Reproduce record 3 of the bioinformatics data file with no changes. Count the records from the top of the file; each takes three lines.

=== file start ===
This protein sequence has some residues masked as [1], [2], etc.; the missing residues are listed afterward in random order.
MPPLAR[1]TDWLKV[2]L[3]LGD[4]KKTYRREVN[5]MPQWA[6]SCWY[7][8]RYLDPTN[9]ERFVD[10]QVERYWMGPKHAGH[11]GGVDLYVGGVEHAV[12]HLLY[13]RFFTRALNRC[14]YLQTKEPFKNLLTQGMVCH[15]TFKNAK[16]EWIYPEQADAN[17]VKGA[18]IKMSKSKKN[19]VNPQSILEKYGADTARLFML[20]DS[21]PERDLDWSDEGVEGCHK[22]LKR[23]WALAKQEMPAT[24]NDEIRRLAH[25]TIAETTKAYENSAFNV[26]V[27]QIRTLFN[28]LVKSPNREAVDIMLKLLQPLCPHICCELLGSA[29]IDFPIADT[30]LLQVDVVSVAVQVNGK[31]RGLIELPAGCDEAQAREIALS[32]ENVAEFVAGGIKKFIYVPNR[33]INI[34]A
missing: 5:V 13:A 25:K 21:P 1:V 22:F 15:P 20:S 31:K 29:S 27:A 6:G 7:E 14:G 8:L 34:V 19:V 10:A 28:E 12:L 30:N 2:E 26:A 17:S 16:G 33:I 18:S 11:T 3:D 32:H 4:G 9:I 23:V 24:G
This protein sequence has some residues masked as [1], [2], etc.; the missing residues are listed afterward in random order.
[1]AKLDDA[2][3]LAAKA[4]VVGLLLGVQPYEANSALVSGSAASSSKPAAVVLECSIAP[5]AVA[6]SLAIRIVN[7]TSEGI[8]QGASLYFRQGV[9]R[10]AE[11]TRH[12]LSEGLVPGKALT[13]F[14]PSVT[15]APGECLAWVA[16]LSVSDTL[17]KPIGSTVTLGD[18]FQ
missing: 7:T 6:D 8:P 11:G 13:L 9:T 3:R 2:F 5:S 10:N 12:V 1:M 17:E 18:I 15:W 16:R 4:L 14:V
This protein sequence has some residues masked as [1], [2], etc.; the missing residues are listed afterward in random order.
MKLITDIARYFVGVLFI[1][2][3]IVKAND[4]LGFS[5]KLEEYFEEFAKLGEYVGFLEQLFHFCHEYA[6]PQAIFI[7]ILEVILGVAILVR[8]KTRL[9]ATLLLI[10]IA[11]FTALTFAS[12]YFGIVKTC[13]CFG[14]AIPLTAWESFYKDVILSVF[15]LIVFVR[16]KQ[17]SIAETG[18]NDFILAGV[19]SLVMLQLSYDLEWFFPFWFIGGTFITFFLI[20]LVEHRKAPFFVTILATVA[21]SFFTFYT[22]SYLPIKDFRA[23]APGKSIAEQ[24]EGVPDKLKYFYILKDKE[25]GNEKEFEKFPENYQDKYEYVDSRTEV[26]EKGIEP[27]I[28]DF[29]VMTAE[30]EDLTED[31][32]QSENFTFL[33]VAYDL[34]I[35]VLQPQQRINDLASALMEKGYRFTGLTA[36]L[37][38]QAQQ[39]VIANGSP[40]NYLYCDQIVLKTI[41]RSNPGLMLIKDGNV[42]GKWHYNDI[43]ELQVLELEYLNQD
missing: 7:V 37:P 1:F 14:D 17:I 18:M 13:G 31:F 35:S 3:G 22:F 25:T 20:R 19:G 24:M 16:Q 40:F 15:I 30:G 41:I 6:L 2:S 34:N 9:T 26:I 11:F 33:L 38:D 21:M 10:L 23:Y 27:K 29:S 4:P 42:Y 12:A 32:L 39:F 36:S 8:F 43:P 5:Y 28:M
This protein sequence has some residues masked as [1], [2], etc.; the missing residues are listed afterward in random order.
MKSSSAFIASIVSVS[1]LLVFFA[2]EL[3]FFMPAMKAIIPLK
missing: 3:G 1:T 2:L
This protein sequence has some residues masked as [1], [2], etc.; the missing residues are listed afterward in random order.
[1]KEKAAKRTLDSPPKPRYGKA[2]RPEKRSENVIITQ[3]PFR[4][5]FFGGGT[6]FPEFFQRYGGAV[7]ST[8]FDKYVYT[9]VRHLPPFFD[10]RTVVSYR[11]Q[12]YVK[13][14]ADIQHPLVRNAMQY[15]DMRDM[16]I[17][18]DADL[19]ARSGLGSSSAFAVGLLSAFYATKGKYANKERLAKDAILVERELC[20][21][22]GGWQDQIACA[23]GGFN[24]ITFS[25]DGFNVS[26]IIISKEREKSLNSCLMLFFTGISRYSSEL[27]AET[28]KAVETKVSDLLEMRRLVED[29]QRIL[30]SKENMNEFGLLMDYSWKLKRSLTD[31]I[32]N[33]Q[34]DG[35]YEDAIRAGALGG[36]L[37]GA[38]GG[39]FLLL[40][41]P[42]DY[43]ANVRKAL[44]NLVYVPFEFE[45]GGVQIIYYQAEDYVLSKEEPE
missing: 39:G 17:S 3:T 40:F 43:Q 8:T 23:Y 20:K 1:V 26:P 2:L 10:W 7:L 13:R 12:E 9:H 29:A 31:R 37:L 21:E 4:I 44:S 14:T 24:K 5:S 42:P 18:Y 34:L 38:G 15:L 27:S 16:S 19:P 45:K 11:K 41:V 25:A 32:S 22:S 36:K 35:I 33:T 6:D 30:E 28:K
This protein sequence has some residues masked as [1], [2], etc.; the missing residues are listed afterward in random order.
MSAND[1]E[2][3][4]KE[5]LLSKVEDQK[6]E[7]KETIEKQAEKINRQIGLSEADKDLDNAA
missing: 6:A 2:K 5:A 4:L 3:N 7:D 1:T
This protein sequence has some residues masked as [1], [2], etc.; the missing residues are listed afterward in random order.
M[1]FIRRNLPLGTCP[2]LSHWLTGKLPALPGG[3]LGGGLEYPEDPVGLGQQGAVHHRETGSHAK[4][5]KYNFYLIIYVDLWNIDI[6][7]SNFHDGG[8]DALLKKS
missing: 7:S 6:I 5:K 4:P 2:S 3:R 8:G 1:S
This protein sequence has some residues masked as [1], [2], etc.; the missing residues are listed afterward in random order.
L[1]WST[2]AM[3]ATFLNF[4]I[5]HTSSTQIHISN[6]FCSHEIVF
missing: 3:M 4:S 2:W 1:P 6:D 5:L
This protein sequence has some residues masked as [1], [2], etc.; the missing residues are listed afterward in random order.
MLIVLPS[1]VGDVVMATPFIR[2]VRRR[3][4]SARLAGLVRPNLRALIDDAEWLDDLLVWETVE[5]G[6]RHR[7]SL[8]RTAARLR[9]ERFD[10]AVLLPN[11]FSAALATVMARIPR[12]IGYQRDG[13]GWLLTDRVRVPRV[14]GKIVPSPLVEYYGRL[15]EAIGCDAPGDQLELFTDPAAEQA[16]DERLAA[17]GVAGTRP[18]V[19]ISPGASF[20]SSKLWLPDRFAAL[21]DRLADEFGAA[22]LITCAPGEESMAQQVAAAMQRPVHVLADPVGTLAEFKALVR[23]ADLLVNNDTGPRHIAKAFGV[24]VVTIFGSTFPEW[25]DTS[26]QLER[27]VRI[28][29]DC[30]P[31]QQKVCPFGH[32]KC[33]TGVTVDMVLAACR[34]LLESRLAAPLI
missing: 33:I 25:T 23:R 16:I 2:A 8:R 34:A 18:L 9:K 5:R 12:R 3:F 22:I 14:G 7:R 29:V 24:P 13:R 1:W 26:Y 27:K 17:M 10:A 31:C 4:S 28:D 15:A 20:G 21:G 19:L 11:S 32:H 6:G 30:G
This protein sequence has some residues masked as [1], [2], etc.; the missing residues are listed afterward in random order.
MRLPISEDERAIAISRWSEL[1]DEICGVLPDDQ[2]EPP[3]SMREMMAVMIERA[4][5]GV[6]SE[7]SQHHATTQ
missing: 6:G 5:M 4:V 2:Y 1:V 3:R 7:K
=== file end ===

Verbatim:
This protein sequence has some residues masked as [1], [2], etc.; the missing residues are listed afterward in random order.
MKLITDIARYFVGVLFI[1][2][3]IVKAND[4]LGFS[5]KLEEYFEEFAKLGEYVGFLEQLFHFCHEYA[6]PQAIFI[7]ILEVILGVAILVR[8]KTRL[9]ATLLLI[10]IA[11]FTALTFAS[12]YFGIVKTC[13]CFG[14]AIPLTAWESFYKDVILSVF[15]LIVFVR[16]KQ[17]SIAETG[18]NDFILAGV[19]SLVMLQLSYDLEWFFPFWFIGGTFITFFLI[20]LVEHRKAPFFVTILATVA[21]SFFTFYT[22]SYLPIKDFRA[23]APGKSIAEQ[24]EGVPDKLKYFYILKDKE[25]GNEKEFEKFPENYQDKYEYVDSRTEV[26]EKGIEP[27]I[28]DF[29]VMTAE[30]EDLTED[31][32]QSENFTFL[33]VAYDL[34]I[35]VLQPQQRINDLASALMEKGYRFTGLTA[36]L[37][38]QAQQ[39]VIANGSP[40]NYLYCDQIVLKTI[41]RSNPGLMLIKDGNV[42]GKWHYNDI[43]ELQVLELEYLNQD
missing: 7:V 37:P 1:F 14:D 17:I 18:M 13:G 31:F 35:S 3:G 22:F 25:T 20:R 19:G 24:M 16:Q 40:F 15:I 30:G 41:I 6:L 2:S 34:N 9:T 26:I 11:F 33:L 38:D 21:M 10:L 23:Y 27:K 29:S 4:P 42:Y 12:A 32:L 39:F 36:S 8:F 43:P 5:Y 28:M